‘Tis the season

(scene opens in much more tidy dining room)
Beta: Why aren’t we opening presents!?
Me: Your father is still sleeping.
Beta: But it’s Christmas!
Me: That’s what he wanted for Christmas, to sleep in.
Beta: We’re dying!
Me: Wait until the cinnamon rolls come out and then you can go jump on him.

Technilogical let downs

(scene opens in dark cluttered dining room)
Beta: (long detailed, meandering, never ending talk about his friends getting hoverboards for Christmas and his overly-detailed plans for making a hover chair)
Me: You should go to engineering school and build one.
Beta: By the time I get to college, they’ll have invented one already.
Me: But you could make it better. The future is built with engineers. Who knows, you could invent the anti-gravs to make them float.
Beta: (frowns, hesitates) Uh…don’t they already float?
Me: No. Current hoverboards are just motorized two wheeled skateboards.
Beta: (much denial and a trip to Google to prove it) That’s so stupid! What’s the point of a hoverboard that doesn’t hover?!?
Me: Finish your breakfast, learn science, go to engineering school.

Musical interludes

(scene opens in crowded mini-van, poppy music on the radio, when obligatory rap solo kicks in)
Husband: (listens for a moment, decides lyrics bending in questionable suggestive topics, changes station)
Gamma: (outraged) Why did you change the station, I was listening!
Husband: It didn’t speak to my soul.
Gamma: You don’t have a soul. The soul-eater doesn’t have a soul!
Me: She has a point.
Husband: (fist bumps daughter)

Historical perspective

(scene opens up in cluttered dining room, Alpha watching “The Great Escape” on the laptop)
Alpha: The guys without uniforms, who are they?
Husband: The gestapo.
Alpha: Were they military men?
Husband: They were not military men. They did not have the honor of a military man. They were civilians, a secret police, that worked with the Nazi party.
Alpha: Did they do bad things?
Husband: Very bad things.
Alpha: (thoughtful pause) Hitler was an ass.

Explaining the joke

(scene opens in messy kitchen)
Alpha: Mom, I don’t understand why this joke is funny.
Me: What’s the joke.
Alpha: It says Captain Kirk has three ears: left, right, and frontier. What’s a frontier?
Me: (with immense sonorous gravitas) Space, the final frontier. These are the voyages of the Starship Enterprise. Her five-year mission: to explore strange new worlds, to seek out new life and new civilizations. To boldly go where no man has gone before.
Alpha: (silence)
Me: (goes back to washing dishes)
Alpha: Wow. I’m going to have to start watching Star Trek.
Me: Indeed.

Spoils of war


(scene opens in chaotic dining room)
Alpha: Mom! Delta ate all my candy!
Me: No, your candy is upstairs in your room. Delta already ate all his candy.
Alpha: No! I didn’t take it up to my room!
Me: I told you to take it to your room this morning. Your loss then.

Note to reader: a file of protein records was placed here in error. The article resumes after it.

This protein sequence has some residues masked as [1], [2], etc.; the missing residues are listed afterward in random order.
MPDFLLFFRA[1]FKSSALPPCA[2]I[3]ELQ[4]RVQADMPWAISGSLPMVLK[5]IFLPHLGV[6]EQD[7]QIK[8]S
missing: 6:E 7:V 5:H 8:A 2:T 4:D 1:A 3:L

Alpha: (takes candy from Delta, eats the rest of it)
Gamma: (enters room) My candy! It’s gone!
Me: Isn’t it up in your room?
Gamma: I just brought it downstairs!
Me: (mean mugs a sheepish Alpha) Alpha. Go to your room and get your candy.
Alpha: (leaves, returns) I gave Gamma the rest of my candy.
Me: Thank you. Could we stop with the “there is no way mom can be right about anything?” because I’m starting to lose track of how often you find yourself painfully corrected.

On being that mom

(scene opens in snowy school yard)
Me: (waits for flood of kids to be released to waiting parents)
Teacher: Please come inside.
Me: That’s never good. (swims up stream of fleeing children)
Gamma: (grinning, wearing snow boots, new winter hat, new snow gloves sewn up that morning from yet another destructive daughter moment, no winter coat)
Teacher: (begins highly repetitive, condescending lecture on sending daughter to school with appropriate jacket as if new to parenting)
Me: (sighs) Gamma, how’d you manage that? (takes off 9 ft long Dr. Who scarf, winds it around her, waving off sketchy loaner jacket) We live a block away, she’ll be fine.
Teacher: (re-loops highly repetitive lecture.)
Me: Bye! See you tomorrow! (leaves)

Finished at the starting line

(scene opens in Christmasy foyer)
Assembled kids: Bye mom! (leaves for respective schools)
Delta: (throws himself at door and screams)
Me: Sorry Delta. (removes him from front door to close it)
Delta: (collapses on carpet and screams heartbroken screams)
Me: (realizes Beta’s Baritone is forgotten, throws on clothes, throws Delta into snowgear)
Delta: (sits burbling happy in baby backpack for winter adventure)
Beta: (returns just in time for baritone) Thanks mom! Sorry! See you later!
Me: (removes coat, removes Delta from pack and coat)
Delta: (screams more heartbroken, tears of loss speckling foyer carpet)
Me: Delta. Please. Let mommy get some coffee and we will go shopping. I will let you eat snow.